Here’s a chart that’s been popping up in Wall Street’s stock market research reports.
It’s the rolling 10-year returns of the stock market. The version comes from Robert Sluymer, a technical analyst for RBC Capital Markets.
It tells us that a trough in these returns coincides with the beginning of a a long-term (i.e. secular) bull market in stocks.
Bulls believe this chart means there is no stock market that’s doomed to burst any time soon.
And it’s not just the chart gurus writing about this.
Strategists who construct their investment forecasts based on fundamentals all think its bullish.
Here’s Charles Schwab’s Liz Ann Sonders offered an explanation in her recent commentary:
Shifting gears, let’s look at another sign that there could be a lot more room to run for the market. Deservedly, much attention was given to the “lost decade” that was evident at the lows in 2009. From that low looking back 10 years investors had lost money; a rare occurrence last seen coming out of the Great Depression in the 1930s.
But notice the long-term pattern of this chart. Investors don’t spend a lot of time hanging around the mean line, but instead the market tends to trend in one direction for multi decades (well-overshooting the mean) before heading back down to well-undershoot the mean. Being less than five years into the upcycle, history suggests we have more room to run.
So what’s the explanation for this?
Well, it may have a little to do with how trailing returns affect investor psychology.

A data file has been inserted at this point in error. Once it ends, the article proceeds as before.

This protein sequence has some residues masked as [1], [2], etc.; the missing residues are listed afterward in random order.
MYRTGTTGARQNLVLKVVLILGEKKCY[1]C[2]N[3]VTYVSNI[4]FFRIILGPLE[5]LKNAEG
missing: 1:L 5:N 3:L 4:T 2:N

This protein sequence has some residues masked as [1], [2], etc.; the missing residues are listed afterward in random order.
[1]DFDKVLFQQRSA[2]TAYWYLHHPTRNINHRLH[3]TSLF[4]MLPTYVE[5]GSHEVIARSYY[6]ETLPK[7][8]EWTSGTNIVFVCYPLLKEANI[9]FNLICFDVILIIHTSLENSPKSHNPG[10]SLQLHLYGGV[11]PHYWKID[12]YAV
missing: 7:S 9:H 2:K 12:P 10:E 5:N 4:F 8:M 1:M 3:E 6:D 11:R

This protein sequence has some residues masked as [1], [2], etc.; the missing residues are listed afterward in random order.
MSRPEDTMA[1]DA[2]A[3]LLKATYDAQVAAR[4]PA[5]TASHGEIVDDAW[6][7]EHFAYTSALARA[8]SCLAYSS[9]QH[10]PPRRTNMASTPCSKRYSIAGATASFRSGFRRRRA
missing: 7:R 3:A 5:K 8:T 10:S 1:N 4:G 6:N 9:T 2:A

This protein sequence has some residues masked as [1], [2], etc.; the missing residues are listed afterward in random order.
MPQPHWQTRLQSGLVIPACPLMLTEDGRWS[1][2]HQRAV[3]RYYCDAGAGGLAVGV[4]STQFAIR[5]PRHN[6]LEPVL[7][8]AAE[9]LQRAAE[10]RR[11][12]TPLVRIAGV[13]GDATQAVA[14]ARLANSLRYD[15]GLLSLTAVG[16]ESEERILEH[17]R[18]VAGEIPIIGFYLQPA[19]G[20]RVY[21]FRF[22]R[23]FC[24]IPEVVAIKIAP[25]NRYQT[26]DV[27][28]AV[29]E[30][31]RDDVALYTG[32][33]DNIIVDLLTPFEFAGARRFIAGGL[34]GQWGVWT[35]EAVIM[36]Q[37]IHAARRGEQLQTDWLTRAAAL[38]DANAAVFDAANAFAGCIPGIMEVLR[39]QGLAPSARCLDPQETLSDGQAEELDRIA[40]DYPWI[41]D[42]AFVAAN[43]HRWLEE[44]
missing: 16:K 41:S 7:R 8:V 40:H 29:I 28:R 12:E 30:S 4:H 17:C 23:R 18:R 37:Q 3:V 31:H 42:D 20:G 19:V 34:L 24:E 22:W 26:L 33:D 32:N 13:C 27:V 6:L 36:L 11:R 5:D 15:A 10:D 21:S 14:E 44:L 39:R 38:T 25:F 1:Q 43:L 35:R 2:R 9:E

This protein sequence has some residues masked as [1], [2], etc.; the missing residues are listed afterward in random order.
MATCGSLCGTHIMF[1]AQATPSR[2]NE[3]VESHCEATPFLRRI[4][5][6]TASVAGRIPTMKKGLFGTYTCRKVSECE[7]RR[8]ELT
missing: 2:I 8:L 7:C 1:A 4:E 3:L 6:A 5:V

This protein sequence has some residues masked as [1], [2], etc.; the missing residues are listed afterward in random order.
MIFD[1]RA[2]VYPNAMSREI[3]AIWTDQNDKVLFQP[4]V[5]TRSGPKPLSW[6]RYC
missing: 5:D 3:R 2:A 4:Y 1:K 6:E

“2014 may finally be the year individual investors, as a group, begin to buy stocks in contrast to the net selling they have done since the bull market began nearly five years ago,” said LPL Financial’s Jeff Kleintop. “The five-year trailing annualized return for stocks has been weak, especially compared to bonds, in recent years. However, as 2014 gets underway, the one-, three-, and five-year trailing annualized returns for the S&P 500 will all be in the double digits for the first time this business cycle”
Inflows from the retail investor would certainly be welcome, especially as the Federal Reserve begins to think about removing liquidity from the financial markets.
“Our analysis of history shows that it is the five-year return that individual investors tend to chase, based on net inflows to U.S. stock funds,” argued Kleintop. “As of March 6, 2014, five years from the bear market low in the S&P 500 — even assuming no additional growth in the stock market between now and then — the five-year annualized return may have exceeded bonds’ 5% return by 20%. This may prompt many investors to reconsider the role of stocks in their portfolios, especially as interest rates rise and bond performance lags.”